Similarly, the influence of race on the pharmacological effects of ARVs deserves further investigation. Although, there is no reason to believe based on available evidence that racial differences exist in the pharmacological effects of ARVs, the need however exists to explore the influence of race on ARVs pharmacokinetics and treatment outcomes. This is so because data on race related differences on ARV effects is limited, and in addition, people of ethnic minority have been disproportionately under represented in clinical trials involving these drugs in spite of the fact that they bear a larger burden of the HIV epidemic.

Our study will examine the influence of race and sex on the 24-hr pharmacokinetics of lopinavir/ritonavir (an antiretroviral agent commonly used in naïve patients) following a switch from LPV/r 400/100 mg twice daily to 800/200 mg once daily dosing. Tolerability (measured by toxicity grade of diarrhea) and change in quality of life following switch from twice daily to once daily dosing will also be assessed using appropriate validated measurement tools.

Interventional
Phase 4
Allocation: Non-Randomized
Endpoint Classification: Pharmacokinetics Study
Intervention Model: Parallel Assignment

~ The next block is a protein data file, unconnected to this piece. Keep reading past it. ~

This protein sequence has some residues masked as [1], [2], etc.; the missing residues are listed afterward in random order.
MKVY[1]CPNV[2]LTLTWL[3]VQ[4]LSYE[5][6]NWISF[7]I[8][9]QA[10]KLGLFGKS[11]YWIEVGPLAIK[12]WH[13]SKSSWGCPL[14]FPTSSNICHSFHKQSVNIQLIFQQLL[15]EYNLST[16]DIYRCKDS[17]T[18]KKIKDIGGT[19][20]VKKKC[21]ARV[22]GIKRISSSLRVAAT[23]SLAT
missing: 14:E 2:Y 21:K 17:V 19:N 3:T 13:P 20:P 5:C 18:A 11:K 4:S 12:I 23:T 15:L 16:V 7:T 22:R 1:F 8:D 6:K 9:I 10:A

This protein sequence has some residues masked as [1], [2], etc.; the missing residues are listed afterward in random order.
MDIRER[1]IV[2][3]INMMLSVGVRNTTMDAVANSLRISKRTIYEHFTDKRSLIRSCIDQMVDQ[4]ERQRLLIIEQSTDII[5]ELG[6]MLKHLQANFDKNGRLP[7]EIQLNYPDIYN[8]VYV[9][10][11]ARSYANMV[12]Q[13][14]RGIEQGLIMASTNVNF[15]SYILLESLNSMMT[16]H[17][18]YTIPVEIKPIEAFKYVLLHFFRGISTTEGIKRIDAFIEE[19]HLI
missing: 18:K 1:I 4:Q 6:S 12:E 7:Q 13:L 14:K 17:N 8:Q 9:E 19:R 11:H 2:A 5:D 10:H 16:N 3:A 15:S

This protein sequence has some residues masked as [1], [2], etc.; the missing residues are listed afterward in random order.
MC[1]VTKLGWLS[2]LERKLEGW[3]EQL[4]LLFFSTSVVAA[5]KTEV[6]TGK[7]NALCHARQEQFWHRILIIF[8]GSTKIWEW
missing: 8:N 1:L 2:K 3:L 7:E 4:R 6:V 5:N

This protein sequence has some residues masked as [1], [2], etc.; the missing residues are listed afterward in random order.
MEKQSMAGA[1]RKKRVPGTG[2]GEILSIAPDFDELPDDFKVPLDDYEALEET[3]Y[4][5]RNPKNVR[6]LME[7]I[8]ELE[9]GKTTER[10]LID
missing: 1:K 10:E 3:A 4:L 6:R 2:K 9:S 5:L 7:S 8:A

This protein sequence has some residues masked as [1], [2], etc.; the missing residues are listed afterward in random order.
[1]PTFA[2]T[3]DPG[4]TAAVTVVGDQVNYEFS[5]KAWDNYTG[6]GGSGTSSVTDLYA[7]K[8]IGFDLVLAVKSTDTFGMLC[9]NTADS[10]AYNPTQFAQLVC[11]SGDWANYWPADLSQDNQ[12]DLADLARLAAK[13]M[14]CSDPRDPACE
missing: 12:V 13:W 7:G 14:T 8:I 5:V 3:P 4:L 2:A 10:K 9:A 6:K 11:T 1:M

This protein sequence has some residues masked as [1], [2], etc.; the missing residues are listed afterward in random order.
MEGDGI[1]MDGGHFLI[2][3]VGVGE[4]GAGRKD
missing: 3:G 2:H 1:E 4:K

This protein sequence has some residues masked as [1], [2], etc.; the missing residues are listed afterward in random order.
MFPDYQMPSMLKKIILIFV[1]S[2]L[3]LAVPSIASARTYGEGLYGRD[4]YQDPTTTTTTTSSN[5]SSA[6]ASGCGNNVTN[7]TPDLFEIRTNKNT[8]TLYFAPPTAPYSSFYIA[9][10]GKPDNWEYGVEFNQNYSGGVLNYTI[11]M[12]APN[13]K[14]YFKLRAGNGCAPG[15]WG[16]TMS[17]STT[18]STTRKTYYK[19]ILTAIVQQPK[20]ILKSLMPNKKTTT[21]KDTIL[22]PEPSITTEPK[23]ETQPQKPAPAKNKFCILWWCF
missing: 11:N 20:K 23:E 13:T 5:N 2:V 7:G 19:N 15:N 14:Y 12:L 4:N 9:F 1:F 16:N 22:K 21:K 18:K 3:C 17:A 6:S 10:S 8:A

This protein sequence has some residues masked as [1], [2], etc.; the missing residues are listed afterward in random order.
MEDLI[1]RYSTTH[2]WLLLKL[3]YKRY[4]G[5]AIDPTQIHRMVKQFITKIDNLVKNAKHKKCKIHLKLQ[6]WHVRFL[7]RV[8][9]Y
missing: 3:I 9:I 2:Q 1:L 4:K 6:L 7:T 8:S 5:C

Masking: Open Label
Primary Purpose: Treatment
HIV Infections
Drug: LPV/r
LPV/r 800/200 mg once daily
Other Names:
  • Daily LPV/r
  • Kaletra
  • Active Comparator: adult male subjects
    LPV/r 800/200 mg once daily
    Intervention: Drug: LPV/r
  • Experimental: Adult female subjects
    LPV/r 800/200 mg once daily
    Intervention: Drug: LPV/r
Ofotokun I, Chuck SK, Binongo JN, Palau M, Lennox JL, Acosta EP. Lopinavir/Ritonavir pharmacokinetic profile: impact of sex and other covariates following a change from twice-daily to once-daily therapy. J Clin Pharmacol. 2007 Aug;47(8):970-7. Epub 2007 Jul 5.

*   Includes publications given by the data provider as well as publications identified by ClinicalTrials.gov Identifier (NCT Number) in Medline.
 
Completed
23
January 2007
January 2007   (final data collection date for primary outcome measure)

Inclusion Criteria:

  • Age greater or equal to 18 years
  • Diagnosis of HIV infection as previously established by HIV Enzyme-Linked Immunosorbent Assay (ELISA) test and confirmed by Western blot analysis.
  • Must have been taking LPV/r as part of an antiretroviral regimen at a dose of 400/100 mg orally twice per day for at least 3 months.
  • Recent (within last 90 days) HIV-RNA copies must be less than 400 copies/ml

Exclusion Criteria:

  • Hepatic abnormality: alanine-aminotransferase (ALT), aspartate-aminotransferase (AST) or total bilirubin (TBR) ≥ 3 x upper limit of normal
  • Renal insufficiency: serum creatinine ≥ 2 mg/dl
  • Co-infection with hepatitis B and/or C viruses
  • Pregnant or breastfeeding
  • Use of concurrent medications known to affect lopinavir or ritonavir concentrations significantly.
Both
18 Years and older
No
Contact information is only displayed when the study is recruiting subjects
United States
 
NCT00148759
IRB00002448, UPN 04092824, GCRC0605G
No
Ighovwerha Ofotokun, Emory University
Emory University
Abbott
Principal Investigator: Igho Ofotokun, MD, MSc Emory University
Emory University
November 2013

ICMJE     Data element required by the International Committee of Medical Journal Editors and the World Health Organization ICTRP